Wisdom Works: Older Adults with Physical Limitations Benefit from Wisdom

Research has identified a number of factors associated with subjective well-being. In particular, studies have shown that physical health, functional limitations, and self-rated health all have an association with reported levels of subjective well-being. Recently, researchers have also looked at the role that wisdom might play in terms of an older adults’ subjective well-being, and have found that it too has a positive association with these scores. A just-published study looks at whether wisdom might have a stronger association with subjective well-being among those older adults who were facing greater limitations in their physical health.

In order to determine whether wisdom had a greater impact on subjective well-being for individuals with physical limitations, the researchers compared a population of 156 community residents with 41 older adults who were hospice patients or nursing home residents.

The measurable definition of wisdom that these researchers used was “an integration of cognitive, reflective, and compassionate dimensions.” The cognitive dimension of wisdom includes a desire to know a deeper truth about truths about life, such as knowledge and acceptance of positive and negative sides of human nature and life’s unpredictability and uncertainties. The reflective dimension involves self-examination, self-awareness, and self-insight. The compassionate dimension involves a sympathetic and compassionate love for all and a motivation to enhance others’ well-being. As for subjective well-being, the authors describe this as “high satisfaction with life, the presence of pleasant emotions, such as cheerfulness, and the absence of depressive symptoms.”

Before looking at the impact of wisdom on subjective well-being, the researchers looked at other factors in the population studied that were associated with better subjective well-being. They found that self-reported good health, social involvement, and lack of economic pressures were associated with greater subjective well-being. Being in nursing or hospice care was associated with lower subjective well-being scores. Taken together, these factors accounted for 50 percent of the overall variation in subjective well-being scores among study participants.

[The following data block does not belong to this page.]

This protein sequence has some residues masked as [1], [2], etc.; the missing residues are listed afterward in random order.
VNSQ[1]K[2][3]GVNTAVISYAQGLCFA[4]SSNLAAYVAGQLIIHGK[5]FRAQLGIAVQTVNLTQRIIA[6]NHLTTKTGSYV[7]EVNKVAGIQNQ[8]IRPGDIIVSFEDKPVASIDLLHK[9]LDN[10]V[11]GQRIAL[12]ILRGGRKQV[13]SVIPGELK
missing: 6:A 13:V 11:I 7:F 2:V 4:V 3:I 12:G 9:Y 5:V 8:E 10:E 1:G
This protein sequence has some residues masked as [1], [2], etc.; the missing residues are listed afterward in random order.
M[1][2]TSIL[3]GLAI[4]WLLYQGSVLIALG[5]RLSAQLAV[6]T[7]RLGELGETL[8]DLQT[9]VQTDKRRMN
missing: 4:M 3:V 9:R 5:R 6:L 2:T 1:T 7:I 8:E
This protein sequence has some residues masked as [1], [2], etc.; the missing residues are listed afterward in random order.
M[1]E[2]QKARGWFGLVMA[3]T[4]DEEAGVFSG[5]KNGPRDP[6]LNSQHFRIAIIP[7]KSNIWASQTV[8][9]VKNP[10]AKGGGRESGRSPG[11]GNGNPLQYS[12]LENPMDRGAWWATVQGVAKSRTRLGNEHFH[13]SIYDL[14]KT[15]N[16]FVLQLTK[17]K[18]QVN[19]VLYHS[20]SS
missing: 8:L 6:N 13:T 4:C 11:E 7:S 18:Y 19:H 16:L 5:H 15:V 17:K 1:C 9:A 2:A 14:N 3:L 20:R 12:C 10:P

Turning to the impact of wisdom, this factor explained an additional 5 percent of the overall variation in subjective well-being scores. Comparing the community group and the nursing care/hospice group showed that the effect of wisdom on subjective well-being was significantly stronger in the latter group. Members of either group with a score of 4.45 or better on the wisdom scale had similar scores on the subjective well-being scale, but the main differences between the two groups showed for those individuals with low wisdom scores.

One theory of why wisdom has a positive impact on subjective well-being is that wisdom can provide a sense of mastery over one’s environment and a sense of purpose. In addition to testing whether wisdom had a stronger association with subjective well-being when an older individual is faced with physical limitations, this study looked at the question of whether senses of mastery and purpose account for the association between wisdom and subjective well-being, and found that they did account for some but not all of the association between wisdom and subjective well-being.

The authors conclude that “this suggests that wisdom is indeed a valuable asset for older adults at the end of life, because it may help them optimize their well-being by selecting goals that are still attainable, such as giving and receiving love, gratitude, and forgiveness, and thereby compensate for social and physical losses that are inevitable at the last stage of life.” They go on to observe that “this study suggests that successful aging also depends on cognitive, reflective and compassionate dimensions, which might be the result of lifelong psychosocial growth.” Researchers and theorists suggest that wisdom is facilitated by wise role models, and having opportunities for psychosocial growth such as occupational or volunteer experiences that promote reflection, compassion, and the search for a deeper meaning in life. Some older adults will have had such opportunities earlier in life, but it is perhaps worth considering how the aging services and senior living sectors can provide such opportunities to the older adults that they serve. The wisdom that can be gained from such opportunities can help buoy subjective well-being at times when other limitations are taking their toll, creating “a meaningful and satisfying old age that does not depend on physical health and vigor.”


Ardelt M and Edwards CA. Wisdom at the end of life: an analysis of mediating and moderating relations between wisdom and subjective well-being. The Journals of Gerontology: Series B: Psychological Sciences Social Sciences. (2015). gbv051 DOI:10.1093/geronb/gbv051

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